Aims: To examine the relationship between cannabis use in adolescence and the onset of other illicit drug use.
Method: Data were gathered over the course of a 21-year longitudinal study of a birth cohort of 1265 New Zealand children. Measures analysed included: (a) frequency of cannabis use and other illicit drugs from 15-21; (b) family, social, educational and behavioural backgrounds of cohort members prior to 15; and (c) adolescent life-style variables.
Findings: (i) By 21, nearly 70% of cohort members and used cannabis and 26% had used other illicit drugs. (ii) In all but three cases, the use of cannabis had preceded the use of illicit drugs. (iii) Those using cannabis on more than 50 occasions a year had hazards of other illicit drug use that were 140 times higher than non-users. (iv) After adjustment for covariate factors, including childhood factors, family factors and adolescent life-style factors, cannabis use remained strongly related to the onset of other forms of illicit drug use. Those using cannabis on more than 50 occasions per year had hazards of other illicit drug use that were 59.2 times higher than non-users.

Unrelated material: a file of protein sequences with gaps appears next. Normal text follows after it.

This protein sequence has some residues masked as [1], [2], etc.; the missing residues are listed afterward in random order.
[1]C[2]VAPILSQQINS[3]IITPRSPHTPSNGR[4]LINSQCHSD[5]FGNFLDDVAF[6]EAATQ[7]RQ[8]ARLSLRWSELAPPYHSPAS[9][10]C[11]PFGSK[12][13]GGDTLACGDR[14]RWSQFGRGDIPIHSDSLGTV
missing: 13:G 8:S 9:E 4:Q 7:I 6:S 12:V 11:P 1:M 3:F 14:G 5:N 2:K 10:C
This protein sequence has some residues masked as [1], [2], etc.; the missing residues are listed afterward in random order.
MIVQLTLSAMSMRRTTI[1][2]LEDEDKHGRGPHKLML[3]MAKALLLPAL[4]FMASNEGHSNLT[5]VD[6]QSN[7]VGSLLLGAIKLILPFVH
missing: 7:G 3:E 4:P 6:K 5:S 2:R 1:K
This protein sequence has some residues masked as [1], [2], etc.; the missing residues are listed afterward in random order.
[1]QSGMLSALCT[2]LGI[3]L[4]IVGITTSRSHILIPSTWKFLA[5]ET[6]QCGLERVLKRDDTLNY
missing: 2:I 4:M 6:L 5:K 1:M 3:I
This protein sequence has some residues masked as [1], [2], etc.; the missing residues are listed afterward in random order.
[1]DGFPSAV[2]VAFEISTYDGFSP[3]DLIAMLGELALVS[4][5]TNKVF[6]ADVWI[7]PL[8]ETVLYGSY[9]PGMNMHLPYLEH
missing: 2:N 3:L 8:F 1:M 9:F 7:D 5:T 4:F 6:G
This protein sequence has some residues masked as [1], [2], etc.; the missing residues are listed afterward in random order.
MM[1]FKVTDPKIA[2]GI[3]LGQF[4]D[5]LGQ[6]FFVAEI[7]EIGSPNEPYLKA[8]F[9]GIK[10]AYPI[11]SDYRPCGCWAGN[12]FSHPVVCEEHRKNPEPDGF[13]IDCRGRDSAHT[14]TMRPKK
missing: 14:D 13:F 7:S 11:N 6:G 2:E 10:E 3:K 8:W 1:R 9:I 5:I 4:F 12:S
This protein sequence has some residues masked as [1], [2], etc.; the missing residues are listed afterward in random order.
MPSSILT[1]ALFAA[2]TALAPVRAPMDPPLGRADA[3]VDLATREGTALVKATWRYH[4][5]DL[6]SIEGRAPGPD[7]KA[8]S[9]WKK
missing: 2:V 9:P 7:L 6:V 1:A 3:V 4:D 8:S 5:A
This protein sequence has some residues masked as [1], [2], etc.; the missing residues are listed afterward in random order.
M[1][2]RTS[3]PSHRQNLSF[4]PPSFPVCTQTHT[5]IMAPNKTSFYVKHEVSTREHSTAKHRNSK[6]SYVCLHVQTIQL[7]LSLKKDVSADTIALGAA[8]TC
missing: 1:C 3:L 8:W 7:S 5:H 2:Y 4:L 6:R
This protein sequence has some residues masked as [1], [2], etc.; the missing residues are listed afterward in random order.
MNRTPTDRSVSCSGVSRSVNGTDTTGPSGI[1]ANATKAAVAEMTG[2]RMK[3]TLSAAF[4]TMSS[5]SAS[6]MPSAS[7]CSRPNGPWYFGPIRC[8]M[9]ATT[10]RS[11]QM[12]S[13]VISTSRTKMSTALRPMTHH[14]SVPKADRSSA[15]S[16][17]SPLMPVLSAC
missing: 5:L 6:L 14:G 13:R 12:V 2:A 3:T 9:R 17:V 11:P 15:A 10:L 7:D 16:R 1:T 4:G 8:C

Conclusions: Findings support the view that cannabis may act as a gateway drug that encourages other forms of illicit drug use. None the less, the possibility remains that the association is non-causal and reflects factors that were not adequately controlled in the analysis.